Some interesting legal rulings have come across my desk.
One is from Ed Week that 529 Plan Savings can be used to pay for college courses taken in high school.
As long as students are getting college-level credit and are enrolled
as students at a college, there is no age requirement about when
families can start using savings from their 529 plans, according to
Joseph Hurley, founder of Savingforcollege.com in Pittsfield, N.Y.
"This is an expanding area as parents look for ways to deal with higher college costs," says Hurley.
Dual- or concurrent-enrollment courses are now offered in nearly 48
states (with Maryland and Vermont recently coming on board), and the
majority have students pay a portion of the tuition, says Adam Lowe,
executive director of the National Alliance of Concurrent Enrollment Partnerships in Chapel Hill, N.C.
Using 529 plan money for dual enrollment can be helpful, as federal
financial aid, including Pell Grants and Stafford loans, are not
available to students unless they have a high school diploma or
equivalency, he adds.
If you are in the Washington State GET program, you might check into this. There may be penalties for using this money. More info on this story from US News.
Also from Ed Week, the state of Hawaii lost a case trying to restrict special education to students 20 and younger.
The federal Individuals with Disabilities Education Act generally
requires states to provide a free, appropriate public education to
students with disabilities from age 3 to 21, inclusive. But the federal
law provides an exception for ages 3 through 5 and 18 through 21 when a
state law or practice limits education services for those age groups.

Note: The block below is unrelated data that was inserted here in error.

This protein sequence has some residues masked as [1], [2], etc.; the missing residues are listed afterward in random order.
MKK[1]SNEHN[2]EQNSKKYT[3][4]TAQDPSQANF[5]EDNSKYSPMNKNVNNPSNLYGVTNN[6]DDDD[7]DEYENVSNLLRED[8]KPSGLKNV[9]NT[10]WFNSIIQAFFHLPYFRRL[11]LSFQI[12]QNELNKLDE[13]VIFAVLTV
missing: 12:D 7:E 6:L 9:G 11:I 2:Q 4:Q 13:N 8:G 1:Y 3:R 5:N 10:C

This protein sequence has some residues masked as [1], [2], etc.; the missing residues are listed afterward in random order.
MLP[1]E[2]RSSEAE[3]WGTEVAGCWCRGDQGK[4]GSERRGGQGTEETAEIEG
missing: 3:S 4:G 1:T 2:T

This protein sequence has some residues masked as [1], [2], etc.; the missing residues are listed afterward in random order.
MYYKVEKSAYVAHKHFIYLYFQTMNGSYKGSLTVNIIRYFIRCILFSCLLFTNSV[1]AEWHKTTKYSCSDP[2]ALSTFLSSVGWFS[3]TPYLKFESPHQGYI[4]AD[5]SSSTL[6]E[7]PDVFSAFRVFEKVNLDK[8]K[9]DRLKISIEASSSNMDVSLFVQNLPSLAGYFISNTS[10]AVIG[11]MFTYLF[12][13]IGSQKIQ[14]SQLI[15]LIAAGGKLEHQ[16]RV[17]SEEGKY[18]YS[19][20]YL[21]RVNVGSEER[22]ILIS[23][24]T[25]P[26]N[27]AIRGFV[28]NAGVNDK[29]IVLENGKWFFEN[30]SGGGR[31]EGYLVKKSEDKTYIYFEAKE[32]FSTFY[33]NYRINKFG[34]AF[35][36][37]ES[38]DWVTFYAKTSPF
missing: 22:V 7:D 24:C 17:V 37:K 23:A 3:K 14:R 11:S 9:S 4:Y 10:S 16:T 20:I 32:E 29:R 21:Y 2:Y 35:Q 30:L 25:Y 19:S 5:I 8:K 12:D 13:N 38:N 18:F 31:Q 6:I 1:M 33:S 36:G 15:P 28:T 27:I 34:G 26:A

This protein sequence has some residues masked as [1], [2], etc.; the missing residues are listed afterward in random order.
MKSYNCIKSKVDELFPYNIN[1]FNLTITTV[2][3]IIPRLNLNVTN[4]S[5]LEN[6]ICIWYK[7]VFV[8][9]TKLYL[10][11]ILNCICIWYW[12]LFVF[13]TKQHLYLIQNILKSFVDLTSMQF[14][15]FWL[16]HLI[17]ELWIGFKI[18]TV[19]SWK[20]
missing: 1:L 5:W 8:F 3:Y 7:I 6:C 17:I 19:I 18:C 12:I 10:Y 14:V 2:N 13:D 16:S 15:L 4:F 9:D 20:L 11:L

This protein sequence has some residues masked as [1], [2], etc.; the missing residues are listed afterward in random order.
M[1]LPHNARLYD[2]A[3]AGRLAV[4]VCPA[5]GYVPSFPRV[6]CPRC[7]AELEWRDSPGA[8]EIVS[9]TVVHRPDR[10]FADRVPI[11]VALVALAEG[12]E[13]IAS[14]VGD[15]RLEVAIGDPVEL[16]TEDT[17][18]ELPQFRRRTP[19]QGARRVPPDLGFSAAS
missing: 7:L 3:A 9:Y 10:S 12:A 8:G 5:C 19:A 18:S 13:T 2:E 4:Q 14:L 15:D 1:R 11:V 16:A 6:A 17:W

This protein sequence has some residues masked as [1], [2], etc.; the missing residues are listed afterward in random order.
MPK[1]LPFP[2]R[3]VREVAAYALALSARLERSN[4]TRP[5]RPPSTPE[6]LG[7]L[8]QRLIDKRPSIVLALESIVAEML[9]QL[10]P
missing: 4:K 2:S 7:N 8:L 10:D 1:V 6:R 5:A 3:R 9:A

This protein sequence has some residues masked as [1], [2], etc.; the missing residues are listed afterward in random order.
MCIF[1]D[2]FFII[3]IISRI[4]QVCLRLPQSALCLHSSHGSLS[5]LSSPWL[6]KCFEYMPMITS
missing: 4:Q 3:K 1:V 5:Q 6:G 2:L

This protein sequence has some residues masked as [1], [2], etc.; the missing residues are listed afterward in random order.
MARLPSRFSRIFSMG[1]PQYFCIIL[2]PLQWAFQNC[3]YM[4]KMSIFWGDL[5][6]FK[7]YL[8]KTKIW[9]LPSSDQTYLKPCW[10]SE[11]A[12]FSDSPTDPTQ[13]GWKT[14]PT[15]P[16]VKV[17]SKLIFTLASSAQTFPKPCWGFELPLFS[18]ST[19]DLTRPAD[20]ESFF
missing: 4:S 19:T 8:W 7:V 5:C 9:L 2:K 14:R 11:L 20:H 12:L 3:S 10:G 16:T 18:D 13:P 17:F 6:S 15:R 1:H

Hawaii did pass a law to restrict students from attending public school after age 20 and applied to special ed students as well. But, because Hawaii provides a "general secondary education diploma" for adults, federal law says they then have to continue to provide special ed services to those students even if they are over 20.
"The [Hawaii education department] offers, at taxpayer expense, the
opportunity for nondisabled 20- and 21-year-olds to complete their
secondary educations and earn high school diplomas," the 9th Circuit
court said. Therefore, providing special education services to students
with disabilities of those ages be would consistent with the IDEA's
language about "state law or practice ... respecting the provision of
public education," the court added, "so the state must do so."
The issue of teacher evaluation continues its climb up the ladder of big deal issues to Secretary Duncan. Today the DOE put out more requirements for states with NCLB waivers to keep those waivers.
To get a two-year extension of their waivers, states must reaffirm
their commitment to college- and career-ready standards and tests, and
to implementing differentiated accountability systems that focus on
closing achievement gaps, according to new state guidance issued today.
States getting a waiver renewal must also continue implementing new
teacher-evaluation systems by the 2014-15 school year—but the waiver
renewals would take these requirements a step further. States must, by
October 2015, use teacher-evaluation data to ensure that poor and
minority students are not taught by ineffective teachers at a higher
rate than their peers. This issue of teacher distribution is a very
important one to civil rights groups.
What's more, under a renewal, states and districts must improve the
use of Title II funds for professional development, with a requirement
that districts spend the money on "evidence-based" programs and link
them to new college- and career-ready standards. (Importantly,
"evidence-based" is not defined.)